A shape that always attracts Daniel collectors is the Pierced or Queens shape. This recently found example is beautifully decorated with an Irish landscape.
Sadly the plate is unnumbered, but interestingly the scene is named on the underside as Shanes Castle, Lough Neagh. Much of the castle is still standing, as a recent photograph shows.
It was difficult to decide into which category to enter this next item. It was equally difficult to decide on a name that accurately describes its intended use. It could have been part of a 'Toy tea service', but equally it may have had a more specific application, however, we finally settled on the name 'Second Gadroon Pin Dish', if only to bring to an end a long discussion between the editors. (Others may disagree!)
This First Gadrooned Creamer plus teacup and saucer is similar to pattern number 3938. A nice example of early Daniel
Stunning and unrecorded Chain Edge teapot with a blue ground interspersed with a scalloped white collar and floral bouquets adorned with gilt highlights. Clearly marked pattern number.
H & R Daniel
Makers of the finest late Regency Porcelain
We have introduced this section of 'Recent Discoveries' as a place where we can record items, articles and photo's that may not be familiar to Daniel collectors and thus may be of some interest. They may be already identified pieces, or shapes, but their discovery and publication only goes to show that these fantastic but lesser known wares are out there if you are prepared to look, and fortunate enough to find.
In the Home Page of the May 2017 update I made reference to rare Daniel figure painted items. These have recently come into my possession and I'm sure that you will agree that they would make a welcome addition to anyones collection. I dont think that I have ever come across such high quality items with superb decoration of gilt on bronze. How two colours can lift an item to such heights is a subject of amazement. We can only speculate who commisioned these pieces that depict Greek Mythology, and carry French script identifying the four scenes. Due to the subject matter were they made for a French academic? I doubt if we will ever know. The items recent history is however known, and makes interesting reading, as is shown in the email below from the previous owner, Bob Sutton. When I purchased the pot pouri vases they were lacking one of the covers, which with time, and a lot of patience, I have managed to make a copy of from the surviving example. I don't pretend to be an expert, but am still pleased with the results.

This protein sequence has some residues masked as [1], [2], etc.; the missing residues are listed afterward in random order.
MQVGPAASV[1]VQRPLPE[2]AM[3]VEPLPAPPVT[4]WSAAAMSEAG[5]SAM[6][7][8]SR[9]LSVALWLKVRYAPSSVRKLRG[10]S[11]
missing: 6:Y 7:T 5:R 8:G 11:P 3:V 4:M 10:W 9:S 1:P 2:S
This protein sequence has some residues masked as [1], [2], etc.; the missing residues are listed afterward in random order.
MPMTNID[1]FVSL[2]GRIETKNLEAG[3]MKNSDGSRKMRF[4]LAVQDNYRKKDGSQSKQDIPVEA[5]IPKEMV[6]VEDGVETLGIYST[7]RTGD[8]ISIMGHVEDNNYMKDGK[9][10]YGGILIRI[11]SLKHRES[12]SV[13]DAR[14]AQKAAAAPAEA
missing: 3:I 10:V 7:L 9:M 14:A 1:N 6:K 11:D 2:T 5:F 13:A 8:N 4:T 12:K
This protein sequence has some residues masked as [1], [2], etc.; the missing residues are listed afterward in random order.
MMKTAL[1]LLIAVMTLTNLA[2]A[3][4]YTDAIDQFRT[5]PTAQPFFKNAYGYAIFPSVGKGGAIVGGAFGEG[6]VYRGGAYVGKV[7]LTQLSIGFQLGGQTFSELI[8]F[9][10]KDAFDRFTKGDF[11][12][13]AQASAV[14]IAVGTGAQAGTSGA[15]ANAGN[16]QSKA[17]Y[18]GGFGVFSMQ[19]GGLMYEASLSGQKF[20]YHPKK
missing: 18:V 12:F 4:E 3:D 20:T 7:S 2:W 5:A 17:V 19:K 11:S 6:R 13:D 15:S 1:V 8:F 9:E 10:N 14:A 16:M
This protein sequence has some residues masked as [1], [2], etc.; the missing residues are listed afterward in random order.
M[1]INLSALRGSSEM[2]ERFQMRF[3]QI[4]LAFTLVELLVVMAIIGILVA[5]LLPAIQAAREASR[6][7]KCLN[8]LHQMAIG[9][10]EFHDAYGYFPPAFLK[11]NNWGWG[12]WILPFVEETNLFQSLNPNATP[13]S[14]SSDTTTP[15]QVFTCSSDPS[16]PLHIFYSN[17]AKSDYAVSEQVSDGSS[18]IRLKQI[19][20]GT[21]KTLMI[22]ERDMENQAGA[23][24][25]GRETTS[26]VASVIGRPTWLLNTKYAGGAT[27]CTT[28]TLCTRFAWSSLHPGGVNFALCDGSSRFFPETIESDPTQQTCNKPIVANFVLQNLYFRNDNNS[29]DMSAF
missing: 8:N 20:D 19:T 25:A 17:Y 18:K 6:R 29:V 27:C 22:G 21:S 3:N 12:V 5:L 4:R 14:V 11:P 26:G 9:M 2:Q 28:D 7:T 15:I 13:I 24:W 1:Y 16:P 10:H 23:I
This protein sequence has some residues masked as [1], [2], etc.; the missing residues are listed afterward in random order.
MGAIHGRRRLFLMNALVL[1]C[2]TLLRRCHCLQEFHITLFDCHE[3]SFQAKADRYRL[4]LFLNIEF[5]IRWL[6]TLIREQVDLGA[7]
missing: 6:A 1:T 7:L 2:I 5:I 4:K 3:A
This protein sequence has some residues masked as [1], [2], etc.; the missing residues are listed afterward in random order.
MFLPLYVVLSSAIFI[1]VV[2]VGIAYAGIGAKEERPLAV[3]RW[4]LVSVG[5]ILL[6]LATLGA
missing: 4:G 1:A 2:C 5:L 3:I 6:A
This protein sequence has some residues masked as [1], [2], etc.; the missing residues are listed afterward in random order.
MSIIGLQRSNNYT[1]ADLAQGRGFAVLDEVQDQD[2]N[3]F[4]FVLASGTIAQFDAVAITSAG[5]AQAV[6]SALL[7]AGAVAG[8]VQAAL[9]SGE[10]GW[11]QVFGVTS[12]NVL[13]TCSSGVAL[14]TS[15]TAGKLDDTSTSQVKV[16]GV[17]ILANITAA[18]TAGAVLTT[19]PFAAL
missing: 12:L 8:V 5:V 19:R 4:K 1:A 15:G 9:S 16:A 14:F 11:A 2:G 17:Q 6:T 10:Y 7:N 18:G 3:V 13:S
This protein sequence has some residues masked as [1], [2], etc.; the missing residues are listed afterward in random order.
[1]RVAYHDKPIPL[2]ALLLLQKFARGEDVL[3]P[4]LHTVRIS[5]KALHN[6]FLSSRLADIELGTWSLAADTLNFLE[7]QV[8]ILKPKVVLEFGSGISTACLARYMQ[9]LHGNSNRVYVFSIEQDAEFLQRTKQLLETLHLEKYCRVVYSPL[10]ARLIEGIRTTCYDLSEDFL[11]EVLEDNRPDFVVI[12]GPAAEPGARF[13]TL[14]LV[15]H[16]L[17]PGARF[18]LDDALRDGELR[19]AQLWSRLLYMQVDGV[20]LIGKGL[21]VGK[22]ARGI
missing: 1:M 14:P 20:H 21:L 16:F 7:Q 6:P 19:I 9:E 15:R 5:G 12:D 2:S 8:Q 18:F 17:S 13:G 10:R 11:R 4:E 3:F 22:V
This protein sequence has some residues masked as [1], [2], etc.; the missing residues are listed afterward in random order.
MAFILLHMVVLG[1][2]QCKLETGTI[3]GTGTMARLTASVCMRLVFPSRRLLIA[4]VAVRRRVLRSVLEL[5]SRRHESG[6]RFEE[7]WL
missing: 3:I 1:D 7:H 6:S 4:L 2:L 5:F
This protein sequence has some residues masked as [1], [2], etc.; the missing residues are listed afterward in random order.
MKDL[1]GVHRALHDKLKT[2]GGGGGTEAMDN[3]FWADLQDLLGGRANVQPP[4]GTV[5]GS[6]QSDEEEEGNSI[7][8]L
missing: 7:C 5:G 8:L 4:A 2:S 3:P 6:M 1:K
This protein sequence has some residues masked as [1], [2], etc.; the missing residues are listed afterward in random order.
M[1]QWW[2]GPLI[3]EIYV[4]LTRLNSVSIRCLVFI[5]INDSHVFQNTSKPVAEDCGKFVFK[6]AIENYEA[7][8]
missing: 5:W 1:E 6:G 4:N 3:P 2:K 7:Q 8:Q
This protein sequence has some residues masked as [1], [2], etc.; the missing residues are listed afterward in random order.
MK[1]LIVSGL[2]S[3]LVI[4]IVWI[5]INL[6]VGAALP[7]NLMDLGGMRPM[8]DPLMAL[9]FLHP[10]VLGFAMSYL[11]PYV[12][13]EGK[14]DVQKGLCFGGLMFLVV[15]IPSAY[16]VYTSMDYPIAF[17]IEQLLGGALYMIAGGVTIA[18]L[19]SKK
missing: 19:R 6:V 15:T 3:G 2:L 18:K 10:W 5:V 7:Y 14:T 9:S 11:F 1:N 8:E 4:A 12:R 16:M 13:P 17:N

Thank you very much for taking the time to reply to my initial enquiry. It is pleasing to know that, (a) my detective work was spot-on, and (b) that the pot pourri are quality items. Unfortunately, I am unable to enlighten you as to how they came to be in the family. As I remember, they were always on display at home (which, as a Service family, changed at regular intervals and hence much of the damage, I suspect). My hunch is that they were inherited from my maternal grandmother, who was a Gripper (as in Edward Gripper of King's Cross bricks fame), but all details are lost to history I'm afraid.
Nottingham Patent Brick Company
In 1867 the Nottingham Patent Brick Company (NPBC) was formed when William Burgess and Edward Gripper amalgamated their brick works at Nottingham. NPBC later acquired the Dorket Head Brick works at Arnold in Nottingham, which still exists today as the Ibstock Brick Company. Any smaller brick firms still in the area were either incorporated, or forced out of business by the competition.
The Architect, Sir Giles Gilbert Scott (1811 - 1878), selected NPBC bricks for the Midland Hotel and facade on St Pancras Station, which opened in 1868. The station was designed and built by William Henry Barlow of the Butterley Company, Ripley near Nottingham, the roof of the station being forged at Ironville (near Ripley). The Butterley Company began in the 1790s primarily as a coal and iron producer before specialising in bricks. Giles Gilbert Scott liked Butterley bricks and used them for some of his prestigious buildings (such as Liverpool RC Cathedral) but chose NPBC bricks for the St Pancras facade and hotel, which opened 8 years after the station.
Here we have the ultimate 19th Century gift for the well heeled child. A beautiful minature London octaganol teapot with gilt pear finial from a childs tea service.This piece is painted in the Pollard style with its delicate flowers. Dispite its size there has been no less care and effort taken with its decoration. So few of these sets would have been produced, and so few have survived in their entirety. When even a single piece of these services come to light its something to be cherished.
David Shaw. August 2017 .
A beatiful and rare 4023 First Gadroon Variation A cup, with a gilt rim with an inverted rabbit ear band. There are two panels of finely painted flowers seperated by gilt polka dots and fine dots surrounded by a guilt scroll. This piece has been recorded before, but the rarity of this shape of body makes it's discovery an exeptional find.